Having registered a pre-tax profit £17.9m during the equivalent 2019 spell, and £19.4m at the end of its last financial year in March, the operator of close to 400 pubs revealed that it lost £22.2m in the first half of its 2021 financial year off the back of stringent Covid-19 trading restrictions imposed on the pub sector.
Its latest results statement explains that the enforced closure of Fuller’s estate saw its pubs shuttered for 14 weeks of the 26-week trading period.
What’s more, Fuller’s also revealed that revenue and other income fell from £167.1m in the first half of its previous financial year to £45.6m during the 26 weeks to 26 September – a drop of £121.5m or around 73% year-on-year.
According to company figures, however, during the final two months of the financial period, with the majority of the estate open, Fuller’s made an operating profit of £2m despite the severe restrictions in place with managed like-for-like sales outside of London 92% of the prior year and overall like-for-like sales 75% including transport hubs and central London pubs.
Fuller’s figures also stated that net debt excluding lease liabilities currently stands at £187.4m – an increase of £164.4m from the same point in 2019, £9m of which occurred in the past six months due to “tight management of cash burn and recovery of working capital”.
Time used wisely
“When the current lockdown was announced, we acted swiftly to implement the lessons learned last time round and this latest closure has been made with minimal stock losses,” chief executive Simon Emeny said.
“We also immediately placed 98% of our team members – across our pubs, hotels and in our support functions – on furlough or flexi-furlough, thereby minimising our cash burn.
“The extension of the Coronavirus Job Retention Scheme until March 2021 provides a degree of breathing space and will allow us to apply a sensible and measured approach to costs as we reopen our estate, particularly at the most affected sites in our city centres.
“We entered this crisis in a position of strength, buoyed by the sale of the Fuller’s Beer Business,” Emeny continued. “We have used the time and space created by the pandemic wisely – completing targeted investments in our estate, rightsizing our teams and utilising the support available to manage our cash reserves where possible.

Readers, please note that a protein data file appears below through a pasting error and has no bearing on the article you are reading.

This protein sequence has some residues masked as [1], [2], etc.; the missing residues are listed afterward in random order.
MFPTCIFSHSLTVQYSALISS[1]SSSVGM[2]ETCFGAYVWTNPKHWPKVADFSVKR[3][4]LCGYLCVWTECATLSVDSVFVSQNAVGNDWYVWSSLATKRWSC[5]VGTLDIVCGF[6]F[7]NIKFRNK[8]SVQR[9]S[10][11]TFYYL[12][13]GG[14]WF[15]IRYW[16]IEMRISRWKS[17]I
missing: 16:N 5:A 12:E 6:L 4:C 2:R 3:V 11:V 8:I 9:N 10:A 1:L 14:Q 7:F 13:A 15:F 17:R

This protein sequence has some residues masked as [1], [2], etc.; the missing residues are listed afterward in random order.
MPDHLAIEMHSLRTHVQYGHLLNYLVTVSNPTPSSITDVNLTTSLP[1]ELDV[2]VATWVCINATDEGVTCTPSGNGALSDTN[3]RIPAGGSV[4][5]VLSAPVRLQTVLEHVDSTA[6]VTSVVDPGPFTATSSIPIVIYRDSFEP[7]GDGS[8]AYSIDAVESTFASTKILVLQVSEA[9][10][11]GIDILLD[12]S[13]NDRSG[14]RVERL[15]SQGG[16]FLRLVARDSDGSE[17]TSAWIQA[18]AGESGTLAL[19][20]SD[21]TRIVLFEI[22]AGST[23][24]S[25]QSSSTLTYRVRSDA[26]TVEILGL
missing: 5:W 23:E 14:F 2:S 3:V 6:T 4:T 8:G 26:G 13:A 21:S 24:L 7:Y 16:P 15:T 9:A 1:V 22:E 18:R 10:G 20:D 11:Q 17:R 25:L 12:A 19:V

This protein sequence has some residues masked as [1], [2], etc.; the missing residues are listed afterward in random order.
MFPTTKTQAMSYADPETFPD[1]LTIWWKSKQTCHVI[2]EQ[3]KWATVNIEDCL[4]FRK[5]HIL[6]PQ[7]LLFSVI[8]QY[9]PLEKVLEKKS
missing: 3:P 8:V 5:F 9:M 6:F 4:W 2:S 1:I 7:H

“It has not been easy, but prudent financial management, an estate that is 92% freehold, and a strong balance sheet mean that we will be in the best possible position to get back on a growth trajectory.”
Tightened tiers present further challenges
While like-for-likes sales in managed pubs and hotels for the 34 weeks to 21 November were found to be 69% of prior year, Fuller’s latest statement added that 98% of team members are currently on furlough or flexi-furlough while sites remain closed during England’s second national lockdown.
“The imminent roll out of a vaccine is excellent news for the future,” Emeny continued. “The tightening of the tier system will present further challenges over the winter months, but we welcome the Prime Minister’s comments that we will see the need for restrictions fall away in the spring. Without doubt, a return to normality is in sight.
“We know our customers want to come back, we know they trust us to look after them and provide a safe and sensible environment to enjoy a great Fuller’s experience and, over and above this, we have a dedicated and passionate team of people with the ability and desire to delight, surprise and welcome back those customers."
Emeny added that the company remained optimistic about the future in the medium term and beyond. “But there is no doubt that this will be a tough winter and a very different looking Christmas,” he caveated.
“We will start to reopen our estate in a measured way, navigating the tier system and the restrictions that come with it. However, it is important that we see beyond these obstacles and look at the bigger picture.
“The excellent news of successful vaccines gives us confidence where previously there was uncertainty, and with the sensible decisions we have taken during the pandemic, Fuller’s is well-placed for future success.
“This business is armed with a well-invested and well-balanced, freehold estate, excellent people, robust financial foundations, a clear and consistent strategy, and the drive and desire to lead the way out of this crisis. The long-term future for Fuller’s looks positive.”